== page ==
"Oh, well, I can do that." Chris' expression brightened again. "Did you notice the little box I put up a ways up the road when you went for the mail?"

"Yes I did – what is it?"

"It's my own invention," Chris declared proudly. "It's for preventing trouble when you forget your keys..."


Benny peered around the corner hesitantly. She was completely lost. The damn house should have had guide signs. The only place she could definitely get to was the top floor of the library, which was no good because then she couldn't find her way down. Now she was wandering at random, and trying to keep enough track not to end up going in circles. Finding herself right in front of a door all of a sudden, Benny threw caution to the wind and stepped through it.

To her surprise, she found herself outside in what could be called a garden, but looked more like a jungle. Broken stone benches randomly placed at first sight but perfectly placed to hold up a crowd at second glance greeted her, and a rough patch of wild lawn had the remains of a croquet set trapped in it. A little further on a bucket of chewed looking wooden cricket balls leaned precariously towards a half-hearted flowerbed. A gazebo stood tucked into a little patch of trimmed grass, equipped with glass windows and a heavy door. Benny pulled the door open and poked her head inside, finding a big oil lamp, a bottle of oil for it, and matches. A notebook sat by itself in the midst of the table built into the walls, a construction motif Benny had seen often enough at Omega's Folly to associate it with the place. Overcome by curiosity, Benny walked in to the gazebo, seated herself on the battered wooden chair set by for that purpose, and opened the notebook.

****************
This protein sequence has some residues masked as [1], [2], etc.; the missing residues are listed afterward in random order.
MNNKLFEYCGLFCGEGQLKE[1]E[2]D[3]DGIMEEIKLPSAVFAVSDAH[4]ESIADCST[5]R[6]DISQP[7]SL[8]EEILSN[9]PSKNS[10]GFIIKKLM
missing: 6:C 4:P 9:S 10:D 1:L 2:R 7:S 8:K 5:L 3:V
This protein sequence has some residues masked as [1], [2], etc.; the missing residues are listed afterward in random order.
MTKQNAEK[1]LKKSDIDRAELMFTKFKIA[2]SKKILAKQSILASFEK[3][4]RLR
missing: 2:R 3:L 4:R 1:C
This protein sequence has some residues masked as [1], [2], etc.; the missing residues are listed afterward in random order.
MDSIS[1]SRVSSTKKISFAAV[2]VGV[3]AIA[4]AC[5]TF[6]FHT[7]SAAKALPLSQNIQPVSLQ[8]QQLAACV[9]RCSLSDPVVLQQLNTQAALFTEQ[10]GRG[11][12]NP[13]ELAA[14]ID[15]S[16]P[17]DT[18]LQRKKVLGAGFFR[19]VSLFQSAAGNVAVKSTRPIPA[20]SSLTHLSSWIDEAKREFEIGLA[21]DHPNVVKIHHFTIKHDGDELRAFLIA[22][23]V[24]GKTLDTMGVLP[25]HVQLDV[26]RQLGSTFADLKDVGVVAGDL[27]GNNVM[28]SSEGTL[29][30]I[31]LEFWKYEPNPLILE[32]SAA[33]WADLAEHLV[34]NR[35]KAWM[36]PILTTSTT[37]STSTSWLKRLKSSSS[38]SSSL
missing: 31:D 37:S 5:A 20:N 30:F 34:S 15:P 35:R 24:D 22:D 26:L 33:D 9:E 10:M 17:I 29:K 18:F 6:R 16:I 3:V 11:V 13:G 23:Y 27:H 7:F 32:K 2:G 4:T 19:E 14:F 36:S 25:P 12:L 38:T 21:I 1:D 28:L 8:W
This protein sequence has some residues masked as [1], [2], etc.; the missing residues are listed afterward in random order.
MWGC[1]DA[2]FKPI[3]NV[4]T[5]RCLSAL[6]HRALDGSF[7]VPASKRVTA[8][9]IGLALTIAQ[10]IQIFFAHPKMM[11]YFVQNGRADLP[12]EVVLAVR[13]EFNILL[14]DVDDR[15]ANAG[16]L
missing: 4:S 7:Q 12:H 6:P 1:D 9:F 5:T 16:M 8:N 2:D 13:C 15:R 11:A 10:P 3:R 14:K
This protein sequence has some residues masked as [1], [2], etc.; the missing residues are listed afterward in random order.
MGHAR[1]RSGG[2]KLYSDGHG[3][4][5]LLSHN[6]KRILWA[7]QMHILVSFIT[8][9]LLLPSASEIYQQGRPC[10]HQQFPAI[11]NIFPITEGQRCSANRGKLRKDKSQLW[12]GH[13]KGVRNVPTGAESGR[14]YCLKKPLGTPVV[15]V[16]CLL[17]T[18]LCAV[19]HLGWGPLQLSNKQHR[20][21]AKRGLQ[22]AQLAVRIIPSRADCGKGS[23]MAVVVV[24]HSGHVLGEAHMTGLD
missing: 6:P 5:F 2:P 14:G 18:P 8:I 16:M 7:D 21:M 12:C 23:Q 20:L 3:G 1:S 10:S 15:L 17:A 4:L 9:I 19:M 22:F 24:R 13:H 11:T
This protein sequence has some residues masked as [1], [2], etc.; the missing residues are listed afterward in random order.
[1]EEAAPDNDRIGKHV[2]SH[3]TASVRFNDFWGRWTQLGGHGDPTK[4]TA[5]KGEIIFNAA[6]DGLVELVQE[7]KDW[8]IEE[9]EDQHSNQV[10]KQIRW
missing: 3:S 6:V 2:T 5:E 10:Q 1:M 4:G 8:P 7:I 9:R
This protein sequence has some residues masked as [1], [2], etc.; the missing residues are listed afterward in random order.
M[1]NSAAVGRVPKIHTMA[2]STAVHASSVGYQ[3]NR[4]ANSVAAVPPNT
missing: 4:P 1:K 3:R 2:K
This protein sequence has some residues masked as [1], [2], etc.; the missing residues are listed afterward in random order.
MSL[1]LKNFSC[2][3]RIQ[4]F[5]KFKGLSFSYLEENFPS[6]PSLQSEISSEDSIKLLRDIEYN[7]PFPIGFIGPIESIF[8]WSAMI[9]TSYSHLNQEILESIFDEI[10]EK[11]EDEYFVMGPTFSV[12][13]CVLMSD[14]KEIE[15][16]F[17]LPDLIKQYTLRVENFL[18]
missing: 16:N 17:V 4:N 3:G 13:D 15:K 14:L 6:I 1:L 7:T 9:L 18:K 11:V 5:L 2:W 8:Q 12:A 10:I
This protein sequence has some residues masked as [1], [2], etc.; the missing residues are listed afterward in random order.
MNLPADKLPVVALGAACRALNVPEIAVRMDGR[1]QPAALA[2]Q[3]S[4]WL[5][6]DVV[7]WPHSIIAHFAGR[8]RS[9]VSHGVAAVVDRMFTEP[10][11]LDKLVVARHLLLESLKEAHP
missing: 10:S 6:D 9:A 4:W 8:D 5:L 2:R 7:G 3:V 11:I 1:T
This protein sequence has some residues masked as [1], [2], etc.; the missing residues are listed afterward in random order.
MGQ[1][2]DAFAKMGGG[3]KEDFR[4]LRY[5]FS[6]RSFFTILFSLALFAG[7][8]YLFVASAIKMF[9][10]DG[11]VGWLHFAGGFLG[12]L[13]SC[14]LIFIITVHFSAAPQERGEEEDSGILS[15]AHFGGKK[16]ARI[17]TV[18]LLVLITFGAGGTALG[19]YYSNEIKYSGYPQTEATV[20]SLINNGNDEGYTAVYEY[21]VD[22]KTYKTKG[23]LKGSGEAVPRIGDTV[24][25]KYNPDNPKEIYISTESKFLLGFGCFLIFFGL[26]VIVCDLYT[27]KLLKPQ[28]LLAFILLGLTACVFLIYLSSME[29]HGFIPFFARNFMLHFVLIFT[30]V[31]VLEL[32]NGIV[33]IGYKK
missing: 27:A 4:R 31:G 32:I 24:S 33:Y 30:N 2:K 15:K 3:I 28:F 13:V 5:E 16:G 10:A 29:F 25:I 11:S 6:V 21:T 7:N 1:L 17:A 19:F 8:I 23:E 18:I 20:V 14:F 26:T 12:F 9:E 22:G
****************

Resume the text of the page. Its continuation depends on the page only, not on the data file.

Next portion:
"Hello Benny...

It's been awhile, hasn't it? I'm sorry about that. So much to do, and the war to boot. Nobody came out of that big mess the same. You'll notice Chris Halliday wears tinted glasses? She has to pretty much all of the time, especially in sunlight. She was the general who realized the gas attack was coming during the battle of the Dneiper. Got all of her Amazons out of there, but got caught herself. Nearly blinded her for good. Jed Adams got shot up during the fighting in the Caucasus. Watch her arms when she lectures, you'll notice one of her shoulders is a bit higher than the other now. Why am I telling you this?

You have to be wondering what happened to me, and why I left everything to you. Or why this stuff is written in a notebook out here – privacy, for both of us.

What happened to me – well, nothing much. Except I picked up tuberculosis while I was in the trenches. Not trench foot, not lice – had to be something nasty and dramatic, I guess. Oh well. Things were behaving nicely, but the weather has been foul, and I picked up pneumonia on top of all else. The ol' immune system is a touch overworked. So, I'm very sick as I write this, and it can't be fixed. No regrets though, I've had a good time. And you know that friend of mine, and I know you're far from being so obtuse as not to realize Deanna was my lover – I lost her in the war. It'll be a beautiful thing, to see her again.

There's some good bits in among the nasty ones after all, so don't be too sad, okay? I know, I know, easier said than done.

Why are you inheriting everything? When was the last time your family paid you any mind, after you came out? How hard have you worked, and found yourself feeling stuck? You're the most deserving member of our messed up family, and the Amazon Nation is the prefect place for you. The Academy is great, it really is.